At 6.30am on the morning of Friday, March 28, 250 cyclists will leave the campus of NUI Maynooth, turn right and head for Galway.
All going well, they will arrive into Eyre Square at approximately 5.30 that evening.
The cyclists and their support crew and supporters will be taking part in the 27th edition of the Galway Cycle which has raised in excess of €1 million for children’s charities such as Jack and Jill Children’s Foundation, Headstrong and Cystic Fibrosis Association of Irelande over that time.
This year they are hoping to raise much needed funds for the Prader Willi Syndrome Association of Ireland.
Prader Willi Syndrome is a rare genetic disorder that affects approximately 100 people in Ireland.
It is characterised by a chronic feeling of hunger, low muscle tone and delayed development amongst infants and children.
It is so rare that parents often need to educate doctors and other medical professionals about it.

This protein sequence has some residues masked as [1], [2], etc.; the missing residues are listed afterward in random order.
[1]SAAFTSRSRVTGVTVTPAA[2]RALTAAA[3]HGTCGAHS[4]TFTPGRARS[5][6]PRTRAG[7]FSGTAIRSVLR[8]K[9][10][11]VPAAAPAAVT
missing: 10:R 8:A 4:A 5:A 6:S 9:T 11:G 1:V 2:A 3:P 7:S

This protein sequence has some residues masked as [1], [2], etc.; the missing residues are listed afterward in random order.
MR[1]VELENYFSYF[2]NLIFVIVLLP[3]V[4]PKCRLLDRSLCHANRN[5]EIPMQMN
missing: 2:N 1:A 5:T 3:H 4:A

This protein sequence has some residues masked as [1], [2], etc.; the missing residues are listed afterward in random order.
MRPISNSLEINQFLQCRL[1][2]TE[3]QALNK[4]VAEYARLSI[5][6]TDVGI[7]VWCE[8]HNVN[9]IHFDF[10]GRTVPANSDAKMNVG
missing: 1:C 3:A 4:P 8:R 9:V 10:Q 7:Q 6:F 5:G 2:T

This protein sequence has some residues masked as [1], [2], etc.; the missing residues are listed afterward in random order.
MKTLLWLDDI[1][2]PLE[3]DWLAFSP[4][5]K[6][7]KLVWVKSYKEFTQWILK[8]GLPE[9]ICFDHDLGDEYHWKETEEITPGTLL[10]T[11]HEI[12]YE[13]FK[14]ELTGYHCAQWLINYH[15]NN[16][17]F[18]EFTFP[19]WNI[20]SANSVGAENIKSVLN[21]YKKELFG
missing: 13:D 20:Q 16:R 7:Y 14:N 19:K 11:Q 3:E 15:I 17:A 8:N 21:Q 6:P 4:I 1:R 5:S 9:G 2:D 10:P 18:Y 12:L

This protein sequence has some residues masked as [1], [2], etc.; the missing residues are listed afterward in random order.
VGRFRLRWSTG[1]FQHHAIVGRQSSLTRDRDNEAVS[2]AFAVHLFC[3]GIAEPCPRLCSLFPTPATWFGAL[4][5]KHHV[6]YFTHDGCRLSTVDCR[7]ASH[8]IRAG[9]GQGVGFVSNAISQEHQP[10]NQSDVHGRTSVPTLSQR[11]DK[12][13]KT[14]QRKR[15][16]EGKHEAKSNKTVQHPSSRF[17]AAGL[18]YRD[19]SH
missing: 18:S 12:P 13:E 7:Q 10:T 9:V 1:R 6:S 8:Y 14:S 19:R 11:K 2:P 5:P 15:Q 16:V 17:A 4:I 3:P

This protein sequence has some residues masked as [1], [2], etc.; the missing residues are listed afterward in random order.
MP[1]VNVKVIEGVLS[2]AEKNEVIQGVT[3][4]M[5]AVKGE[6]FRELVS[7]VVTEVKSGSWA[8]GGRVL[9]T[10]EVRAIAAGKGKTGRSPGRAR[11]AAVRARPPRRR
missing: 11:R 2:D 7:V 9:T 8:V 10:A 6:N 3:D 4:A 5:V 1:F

There is a distinct lack of appropriate information available to both parents and medical professionals.
The Galway Cycle is hoping to raise greater awareness of the condition.
And it is hoped that with the funds raised by the big hearted students, information packs will be developed and provided to new parents and all those who work with people with Prader Willi.
PWSAI was established by and is run entirely by the parents and families of people with Prader Willi Syndrome on an entirely voluntary basis.
On Saturday, March 29, the cyclists will take to the streets of Galway collecting for the PWSAI.
And on Sunday, March 30, they will get up early once again, remount their bikes, and cycle back to Maynooth, aiming to arrive back at 6pm that evening.
It’s a total of 400kms over the weekend.
The Galway Cycle attracts people from all walks of life, from Professor Philip Nolan, the president of NUI Maynooth to local cycling enthusiatis.